NSU began making motorcycles in 1901 and then cars, but sold its automotive operation to Fiat in the early 1930s. After the Second World War, it began building bikes again, but management steered it back towards cars. The first was the tiny Prinz of 1958, but by the early 1960s the mini-car market was fading and NSU launched ambitious plans for a larger rotary-engined car – that soon became larger still.
In fact, what emerged from the design process was an ultra-modern design, certainly one of the best looking Euro-sedans of the 1960s, which would rival Mercedes and BMW models in size and premium price.
The Ro 80 was a large-ish-for-Europe four-door sedan (a little shorter than most of today’s mid-sizers) with an aero-smooth wedge shape and plenty of glass area to give it an airy cabin, which was nicely if not lavishly fitted out. Its features included four-wheel MacPherson strut-based independent suspension, disc brakes all round, power steering and a semi-automatic transmission.
The latter was a clutch-pedal-less three-speed unit with torque converter. A micro-switch on the gearshift knob disengaged the clutch while the driver shifted to the next gear manually and re-engaged it when his or her hand was removed.
All this was quite advanced for the day, but it was the Wankel engine that was really out there in techno-terms. This was a twin-rotor device displacing 995 cc and producing 113 hp with an uncanny smoothness compared to most reciprocating engines.
It could propel the Ro 80 to a quick-enough 180 km/h, but it also drove the car and the company into ground with its initial lack of reliability and high fuel consumption (about 18 litres/100 km).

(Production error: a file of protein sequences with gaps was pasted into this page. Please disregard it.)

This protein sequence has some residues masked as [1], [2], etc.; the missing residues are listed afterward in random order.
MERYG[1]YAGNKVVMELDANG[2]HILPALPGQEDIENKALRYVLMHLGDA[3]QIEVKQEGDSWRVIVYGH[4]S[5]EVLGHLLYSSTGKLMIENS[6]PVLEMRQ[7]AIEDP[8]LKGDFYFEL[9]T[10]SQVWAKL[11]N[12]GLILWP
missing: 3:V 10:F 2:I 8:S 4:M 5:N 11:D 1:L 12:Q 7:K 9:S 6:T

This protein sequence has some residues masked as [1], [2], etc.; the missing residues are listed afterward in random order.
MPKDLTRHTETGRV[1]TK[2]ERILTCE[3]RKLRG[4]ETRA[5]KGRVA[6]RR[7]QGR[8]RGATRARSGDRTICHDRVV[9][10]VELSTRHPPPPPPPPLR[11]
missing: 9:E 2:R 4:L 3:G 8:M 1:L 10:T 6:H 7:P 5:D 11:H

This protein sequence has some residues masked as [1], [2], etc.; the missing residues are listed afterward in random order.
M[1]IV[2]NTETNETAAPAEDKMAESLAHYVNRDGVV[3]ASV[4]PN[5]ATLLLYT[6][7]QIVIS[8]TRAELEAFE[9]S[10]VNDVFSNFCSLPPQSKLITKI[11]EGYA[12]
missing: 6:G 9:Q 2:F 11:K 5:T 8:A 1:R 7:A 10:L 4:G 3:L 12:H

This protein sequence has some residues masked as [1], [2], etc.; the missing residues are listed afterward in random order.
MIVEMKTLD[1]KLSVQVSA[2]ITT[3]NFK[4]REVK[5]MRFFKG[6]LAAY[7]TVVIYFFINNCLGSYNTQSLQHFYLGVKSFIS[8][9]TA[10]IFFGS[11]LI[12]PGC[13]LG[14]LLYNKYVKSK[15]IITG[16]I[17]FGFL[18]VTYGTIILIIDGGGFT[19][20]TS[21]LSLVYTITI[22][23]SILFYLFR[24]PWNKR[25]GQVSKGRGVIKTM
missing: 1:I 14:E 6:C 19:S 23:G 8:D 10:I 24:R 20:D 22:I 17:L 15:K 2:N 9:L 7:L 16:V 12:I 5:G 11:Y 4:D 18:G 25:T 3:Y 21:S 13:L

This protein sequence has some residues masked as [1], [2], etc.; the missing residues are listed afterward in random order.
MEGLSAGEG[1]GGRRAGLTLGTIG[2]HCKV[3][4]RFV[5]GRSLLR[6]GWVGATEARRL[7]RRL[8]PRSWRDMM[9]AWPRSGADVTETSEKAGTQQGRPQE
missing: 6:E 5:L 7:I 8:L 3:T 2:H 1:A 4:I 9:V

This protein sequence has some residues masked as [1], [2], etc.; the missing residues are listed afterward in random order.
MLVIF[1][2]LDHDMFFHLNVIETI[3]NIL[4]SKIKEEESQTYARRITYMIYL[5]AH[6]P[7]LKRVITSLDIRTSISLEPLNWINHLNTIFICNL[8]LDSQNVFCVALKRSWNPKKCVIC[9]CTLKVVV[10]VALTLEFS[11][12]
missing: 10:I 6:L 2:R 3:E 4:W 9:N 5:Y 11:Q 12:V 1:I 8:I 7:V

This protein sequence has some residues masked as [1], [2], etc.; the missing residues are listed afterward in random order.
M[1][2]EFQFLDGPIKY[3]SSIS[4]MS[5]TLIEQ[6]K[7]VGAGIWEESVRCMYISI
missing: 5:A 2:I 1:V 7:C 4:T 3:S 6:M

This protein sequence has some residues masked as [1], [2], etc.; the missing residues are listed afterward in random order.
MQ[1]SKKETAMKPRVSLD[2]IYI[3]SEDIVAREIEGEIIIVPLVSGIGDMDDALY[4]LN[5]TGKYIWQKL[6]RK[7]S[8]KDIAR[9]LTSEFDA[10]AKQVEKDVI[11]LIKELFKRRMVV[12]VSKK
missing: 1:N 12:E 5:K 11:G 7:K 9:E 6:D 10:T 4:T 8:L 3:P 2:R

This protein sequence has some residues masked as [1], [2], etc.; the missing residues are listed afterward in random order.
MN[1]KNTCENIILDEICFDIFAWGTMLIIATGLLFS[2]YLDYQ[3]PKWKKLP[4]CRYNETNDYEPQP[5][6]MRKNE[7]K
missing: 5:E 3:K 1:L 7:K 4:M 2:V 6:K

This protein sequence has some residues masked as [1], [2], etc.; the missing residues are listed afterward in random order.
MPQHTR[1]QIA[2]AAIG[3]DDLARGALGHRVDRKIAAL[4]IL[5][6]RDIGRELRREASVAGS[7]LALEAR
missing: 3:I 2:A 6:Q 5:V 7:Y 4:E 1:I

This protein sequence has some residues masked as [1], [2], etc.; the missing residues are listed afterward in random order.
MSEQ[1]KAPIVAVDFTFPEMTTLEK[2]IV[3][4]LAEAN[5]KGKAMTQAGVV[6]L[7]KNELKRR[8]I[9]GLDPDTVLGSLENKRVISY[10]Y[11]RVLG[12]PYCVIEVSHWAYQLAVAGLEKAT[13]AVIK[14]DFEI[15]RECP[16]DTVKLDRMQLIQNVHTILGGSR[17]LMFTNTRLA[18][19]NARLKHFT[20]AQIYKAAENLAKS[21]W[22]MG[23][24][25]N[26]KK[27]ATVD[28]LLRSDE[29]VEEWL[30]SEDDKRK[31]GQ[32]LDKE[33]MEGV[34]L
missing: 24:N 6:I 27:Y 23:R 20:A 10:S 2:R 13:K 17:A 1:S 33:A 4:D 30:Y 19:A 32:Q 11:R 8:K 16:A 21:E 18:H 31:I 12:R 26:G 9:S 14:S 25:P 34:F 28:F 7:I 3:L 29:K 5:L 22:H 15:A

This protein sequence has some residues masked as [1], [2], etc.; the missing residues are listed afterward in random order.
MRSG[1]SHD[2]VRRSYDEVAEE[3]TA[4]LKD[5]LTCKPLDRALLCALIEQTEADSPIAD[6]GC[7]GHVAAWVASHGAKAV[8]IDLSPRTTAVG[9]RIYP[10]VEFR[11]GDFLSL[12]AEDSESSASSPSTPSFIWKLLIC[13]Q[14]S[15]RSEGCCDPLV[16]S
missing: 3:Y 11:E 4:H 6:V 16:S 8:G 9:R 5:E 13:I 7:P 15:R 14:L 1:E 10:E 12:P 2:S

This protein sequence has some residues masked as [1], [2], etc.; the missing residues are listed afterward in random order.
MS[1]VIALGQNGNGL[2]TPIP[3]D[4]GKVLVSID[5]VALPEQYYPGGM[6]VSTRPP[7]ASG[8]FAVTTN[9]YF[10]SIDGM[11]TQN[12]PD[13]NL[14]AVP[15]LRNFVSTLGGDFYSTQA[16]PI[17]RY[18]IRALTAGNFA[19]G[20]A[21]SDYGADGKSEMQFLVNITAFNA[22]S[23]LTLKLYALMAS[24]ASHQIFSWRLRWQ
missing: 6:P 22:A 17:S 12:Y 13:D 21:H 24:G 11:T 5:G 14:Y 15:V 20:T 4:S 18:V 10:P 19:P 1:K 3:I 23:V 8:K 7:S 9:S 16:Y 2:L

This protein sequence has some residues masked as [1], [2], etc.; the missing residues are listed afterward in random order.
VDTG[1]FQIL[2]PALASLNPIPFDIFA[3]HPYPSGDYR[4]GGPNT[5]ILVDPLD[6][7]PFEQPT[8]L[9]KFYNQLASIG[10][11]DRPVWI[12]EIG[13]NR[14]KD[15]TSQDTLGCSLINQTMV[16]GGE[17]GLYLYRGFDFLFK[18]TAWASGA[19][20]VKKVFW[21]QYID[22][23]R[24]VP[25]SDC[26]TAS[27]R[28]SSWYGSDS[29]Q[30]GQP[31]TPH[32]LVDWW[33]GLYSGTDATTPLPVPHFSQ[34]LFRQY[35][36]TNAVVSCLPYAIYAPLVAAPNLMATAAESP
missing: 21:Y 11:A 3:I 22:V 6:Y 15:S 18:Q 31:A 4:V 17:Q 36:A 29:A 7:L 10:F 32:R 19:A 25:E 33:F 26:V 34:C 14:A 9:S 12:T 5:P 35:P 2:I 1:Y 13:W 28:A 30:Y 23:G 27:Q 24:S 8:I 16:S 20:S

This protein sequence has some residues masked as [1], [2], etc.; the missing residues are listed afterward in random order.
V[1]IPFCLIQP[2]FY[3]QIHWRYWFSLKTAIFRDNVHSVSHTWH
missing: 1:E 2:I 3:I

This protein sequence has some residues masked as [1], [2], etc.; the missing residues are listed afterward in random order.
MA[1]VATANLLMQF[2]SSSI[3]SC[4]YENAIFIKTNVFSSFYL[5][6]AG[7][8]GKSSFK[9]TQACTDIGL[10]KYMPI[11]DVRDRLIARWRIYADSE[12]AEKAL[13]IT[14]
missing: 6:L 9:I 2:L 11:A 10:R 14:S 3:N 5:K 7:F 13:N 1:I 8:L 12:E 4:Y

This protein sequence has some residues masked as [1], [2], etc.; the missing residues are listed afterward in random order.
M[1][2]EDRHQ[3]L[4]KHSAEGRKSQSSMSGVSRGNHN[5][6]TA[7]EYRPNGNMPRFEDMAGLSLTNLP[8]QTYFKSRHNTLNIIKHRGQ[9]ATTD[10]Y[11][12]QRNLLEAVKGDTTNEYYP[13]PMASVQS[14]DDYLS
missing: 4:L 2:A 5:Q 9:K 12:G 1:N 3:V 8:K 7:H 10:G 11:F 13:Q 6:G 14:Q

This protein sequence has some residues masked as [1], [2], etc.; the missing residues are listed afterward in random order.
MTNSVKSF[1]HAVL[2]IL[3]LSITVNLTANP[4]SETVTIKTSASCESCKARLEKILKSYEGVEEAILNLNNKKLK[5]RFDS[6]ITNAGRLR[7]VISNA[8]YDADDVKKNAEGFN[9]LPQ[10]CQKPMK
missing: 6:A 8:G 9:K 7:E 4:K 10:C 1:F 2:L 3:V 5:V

The main problem was rotor apex seals that wore rapidly, causing heavy oil consumption and even worse fuel economy, and rebuilds as early as 50,000 kilometres. Paying customers have never liked playing the role of development mule drivers, and despite very generous warranty policies (which NSU couldn’t afford) the Ro 80’s reputation swung down to the empty mark faster than its gas gauge.
The problems (which were also plaguing Mazda) were in large part solved by 1970, but by then the damage was done and NSU had become part of the Volkswagen Group and was operating under the Audi banner. The Ro 80 stayed in production until 1977, but it remained a hard sell and only a total of 37,398 were built.
Back in 1967
The Summer of Love is a “happening” that sees 100,000 descend on Haight-Ashbury in San Francisco and thousands of hippies gather in cities across North America, including Vancouver, Toronto and Montreal as part of a counter-culture movement espousing music, free love and drugs.
Canadians celebrate their 100th anniversary with events that included the Expo 67 World’s Fair in Montreal, which we snapped up from the Soviets – who wanted to use the fair to commemorate the 50th anniversary of the Russian Revolution.
An audience of 400 million sits in front of their TVs to watch Our World – the first live international satellite broadcast – which features among others, opera singer Maria Callas, painter Picasso and the Beatles singing All You Need Is Love (which was written for the show).
The Doors debut album hits store shelves, the Beatles release Sgt. Pepper’s Lonely Hearts Club Band and Canadian pianist Glenn Gould records Prokofiev’s Seventh Piano Concerto.